Treenut Home | projects | reforest | 2007


Begin to prune walnut and evergreens for training, disease control, and stand maintenance.

Continue to fill in gaps by planting the following trees along with ~500 Oak seedlings from my own nursery.

Here is the tree order from the DNR:

1000 0/2 red pine

* NOTE: This is the last year we ordered transplants from Griffith Nursery.

Pruning for disease prevention
Roland pruning white pine.

The first planting pines are getting tall enough to begin pruning. We are concentrating on the White Pine primarily due to the presence of White Pine Blister Rust in this area (North Western Wisconsin).

The best way to protect young White Pine is to prune the bottom branches to allow good air circulation in to the trunk of the tree.

It's not necessary to clear the cut branches and we leave these where they fall to provide valuable nutrients to the tree when they rot away (this usually only takes a few years).

White Pine Blister Rust
trimming trimming
White Pine Blister Rust.

This is what a tree looks like after it has been infected with Blister Rust Fungus.

The close-up shows the canker which has almost completely girdled the trunk.

You can see that the tree doesn't look that sick except for the flagging on some of the branch tips.

(click on the images to enlarge)

[Click here for a thorough discussion of White Pine Blister Rust... ]

This tree is too young to survive and once I saw the degree of infection I cut it down and flattened it to the ground -- by cutting off the branches -- to speed up the decay.

Many people say not to waste our time pruning pine because it won't make them that much more valuable when it comes time for market. But with the White Pine, at least, any times we find a tree with early signs of the disease, or a canker on one or two branches. By cutting off the infected branches we can still save the tree. This is why pruning these pine is so satisfying.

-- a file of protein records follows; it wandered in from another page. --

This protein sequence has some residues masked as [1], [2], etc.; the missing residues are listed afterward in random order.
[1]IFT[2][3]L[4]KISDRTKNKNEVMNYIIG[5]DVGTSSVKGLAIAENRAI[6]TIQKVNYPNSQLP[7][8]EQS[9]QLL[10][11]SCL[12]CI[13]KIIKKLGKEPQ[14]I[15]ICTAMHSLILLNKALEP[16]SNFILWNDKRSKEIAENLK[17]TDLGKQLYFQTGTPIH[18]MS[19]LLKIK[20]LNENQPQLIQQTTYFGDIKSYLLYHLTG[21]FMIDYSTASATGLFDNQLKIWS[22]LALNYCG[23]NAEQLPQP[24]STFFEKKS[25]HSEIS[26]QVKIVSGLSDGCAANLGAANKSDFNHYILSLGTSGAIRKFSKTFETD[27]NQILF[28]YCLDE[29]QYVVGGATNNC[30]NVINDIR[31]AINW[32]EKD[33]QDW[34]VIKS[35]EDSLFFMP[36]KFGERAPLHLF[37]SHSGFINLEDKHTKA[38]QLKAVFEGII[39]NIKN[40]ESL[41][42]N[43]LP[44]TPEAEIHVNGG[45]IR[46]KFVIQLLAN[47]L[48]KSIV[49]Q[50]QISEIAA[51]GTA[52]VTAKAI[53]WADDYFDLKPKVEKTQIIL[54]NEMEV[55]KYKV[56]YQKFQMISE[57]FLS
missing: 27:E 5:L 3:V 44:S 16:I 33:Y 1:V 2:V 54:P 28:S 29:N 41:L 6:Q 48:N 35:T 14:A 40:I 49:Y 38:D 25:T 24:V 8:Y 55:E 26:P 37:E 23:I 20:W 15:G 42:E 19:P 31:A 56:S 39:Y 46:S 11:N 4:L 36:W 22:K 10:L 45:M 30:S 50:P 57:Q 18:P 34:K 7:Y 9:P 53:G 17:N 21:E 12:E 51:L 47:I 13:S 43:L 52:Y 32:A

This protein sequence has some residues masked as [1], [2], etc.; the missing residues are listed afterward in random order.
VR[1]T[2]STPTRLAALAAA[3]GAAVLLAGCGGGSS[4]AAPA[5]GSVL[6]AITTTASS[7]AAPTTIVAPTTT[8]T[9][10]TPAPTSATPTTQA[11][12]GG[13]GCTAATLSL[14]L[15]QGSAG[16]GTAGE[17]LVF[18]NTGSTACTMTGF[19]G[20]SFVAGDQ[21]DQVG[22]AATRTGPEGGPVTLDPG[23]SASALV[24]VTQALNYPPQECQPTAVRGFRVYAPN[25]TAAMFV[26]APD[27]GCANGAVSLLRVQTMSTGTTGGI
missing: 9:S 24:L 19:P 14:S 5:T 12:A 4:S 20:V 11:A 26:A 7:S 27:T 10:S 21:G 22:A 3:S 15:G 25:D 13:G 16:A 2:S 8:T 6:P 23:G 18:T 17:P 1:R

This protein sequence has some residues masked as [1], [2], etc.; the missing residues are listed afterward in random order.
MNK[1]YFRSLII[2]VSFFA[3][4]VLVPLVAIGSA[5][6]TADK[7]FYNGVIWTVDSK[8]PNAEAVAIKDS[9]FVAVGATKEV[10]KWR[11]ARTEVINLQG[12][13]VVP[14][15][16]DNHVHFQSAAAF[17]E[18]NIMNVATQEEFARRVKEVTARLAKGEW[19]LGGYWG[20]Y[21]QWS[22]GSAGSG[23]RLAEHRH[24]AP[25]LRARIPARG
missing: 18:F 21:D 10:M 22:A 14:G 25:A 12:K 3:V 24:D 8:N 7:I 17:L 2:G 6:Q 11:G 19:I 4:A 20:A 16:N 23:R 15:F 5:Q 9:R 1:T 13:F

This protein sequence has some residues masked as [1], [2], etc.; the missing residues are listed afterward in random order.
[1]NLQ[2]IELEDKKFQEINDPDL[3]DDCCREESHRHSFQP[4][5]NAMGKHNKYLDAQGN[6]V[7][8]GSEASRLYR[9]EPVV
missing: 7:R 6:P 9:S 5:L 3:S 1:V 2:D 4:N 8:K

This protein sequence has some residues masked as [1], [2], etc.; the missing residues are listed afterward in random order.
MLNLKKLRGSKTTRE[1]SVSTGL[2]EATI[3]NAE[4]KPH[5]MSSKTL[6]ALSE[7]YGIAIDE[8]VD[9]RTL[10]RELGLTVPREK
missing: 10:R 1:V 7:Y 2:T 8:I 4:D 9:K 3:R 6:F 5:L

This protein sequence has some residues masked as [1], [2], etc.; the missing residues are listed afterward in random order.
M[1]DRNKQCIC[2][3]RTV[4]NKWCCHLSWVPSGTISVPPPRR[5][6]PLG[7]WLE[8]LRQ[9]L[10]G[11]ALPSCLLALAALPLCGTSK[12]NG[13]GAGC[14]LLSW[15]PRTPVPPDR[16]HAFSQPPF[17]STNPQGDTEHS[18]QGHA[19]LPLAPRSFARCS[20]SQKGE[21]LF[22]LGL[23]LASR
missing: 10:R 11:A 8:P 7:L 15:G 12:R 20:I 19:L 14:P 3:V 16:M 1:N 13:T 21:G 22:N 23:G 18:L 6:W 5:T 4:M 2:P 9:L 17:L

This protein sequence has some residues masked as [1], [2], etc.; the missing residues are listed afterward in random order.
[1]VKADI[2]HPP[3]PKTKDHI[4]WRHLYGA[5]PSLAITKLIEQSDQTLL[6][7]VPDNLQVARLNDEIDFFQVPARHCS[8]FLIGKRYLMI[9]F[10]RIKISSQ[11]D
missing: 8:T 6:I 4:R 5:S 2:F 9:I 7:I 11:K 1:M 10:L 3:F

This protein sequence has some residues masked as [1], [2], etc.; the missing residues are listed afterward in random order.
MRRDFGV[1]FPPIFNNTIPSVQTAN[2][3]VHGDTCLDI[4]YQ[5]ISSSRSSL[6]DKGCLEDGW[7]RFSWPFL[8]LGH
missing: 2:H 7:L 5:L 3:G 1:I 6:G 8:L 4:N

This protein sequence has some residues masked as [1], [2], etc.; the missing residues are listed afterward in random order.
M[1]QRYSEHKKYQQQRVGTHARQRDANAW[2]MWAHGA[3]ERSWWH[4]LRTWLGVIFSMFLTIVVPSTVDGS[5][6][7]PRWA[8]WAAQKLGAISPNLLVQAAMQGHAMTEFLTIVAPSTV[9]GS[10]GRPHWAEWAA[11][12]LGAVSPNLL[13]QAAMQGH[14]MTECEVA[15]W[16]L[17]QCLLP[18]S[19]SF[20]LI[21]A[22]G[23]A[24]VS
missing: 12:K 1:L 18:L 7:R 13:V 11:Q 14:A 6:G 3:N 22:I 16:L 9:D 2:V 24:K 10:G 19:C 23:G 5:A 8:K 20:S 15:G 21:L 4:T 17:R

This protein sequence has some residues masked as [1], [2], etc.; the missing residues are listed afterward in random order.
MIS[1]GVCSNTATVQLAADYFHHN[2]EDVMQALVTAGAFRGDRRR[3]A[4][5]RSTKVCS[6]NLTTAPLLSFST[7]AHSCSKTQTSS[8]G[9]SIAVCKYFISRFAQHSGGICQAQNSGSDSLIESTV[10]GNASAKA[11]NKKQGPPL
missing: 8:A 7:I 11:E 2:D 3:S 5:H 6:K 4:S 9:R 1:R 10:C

Some goofy growth.

Here is another pruning problem. Something annoyed this tree and caused it to curl up on itself. Common wisdom would say to just cut this down because it will never amount to anything. I decided not to do that for two reasons:

  1. Dropping this tree would leave too big a hole right now. It's the only tree in the immediate area and I'd like it to help close in the canopy.
  2. Even with this bend it may still make a good pulp tree.
  3. I'm curious what will happen to if it keeps growing.
  4. Why not have some fun?

Okay, that's more than two. Pick the two that you like the best.

Deer Rub !!!
Darn Deer!!!

Ok, you get a nice straight Walnut sapling that has probably made it to a height where the deer will no longer eat the terminal bud every winter. Your good to go, right? Hah. This the second way that deer will get you.

A buck has used this tree to rub the 'fuzz' on his horns. You'd think (hope) they'd use some big strong tree with a nice thick bark for such a job. But no.

I can only guess why they seem to prefer little trees like this. maybe it's like a tooth pick and it can get into all the nooks and crannies.

I will cut this trunk just below the bottom ot the tear and hope it will sprout a new branch that will become the new leader. It should grow nice and straight from there - if the deer will leave the buds alone.

Cross your fingers....

[Continue to next year...]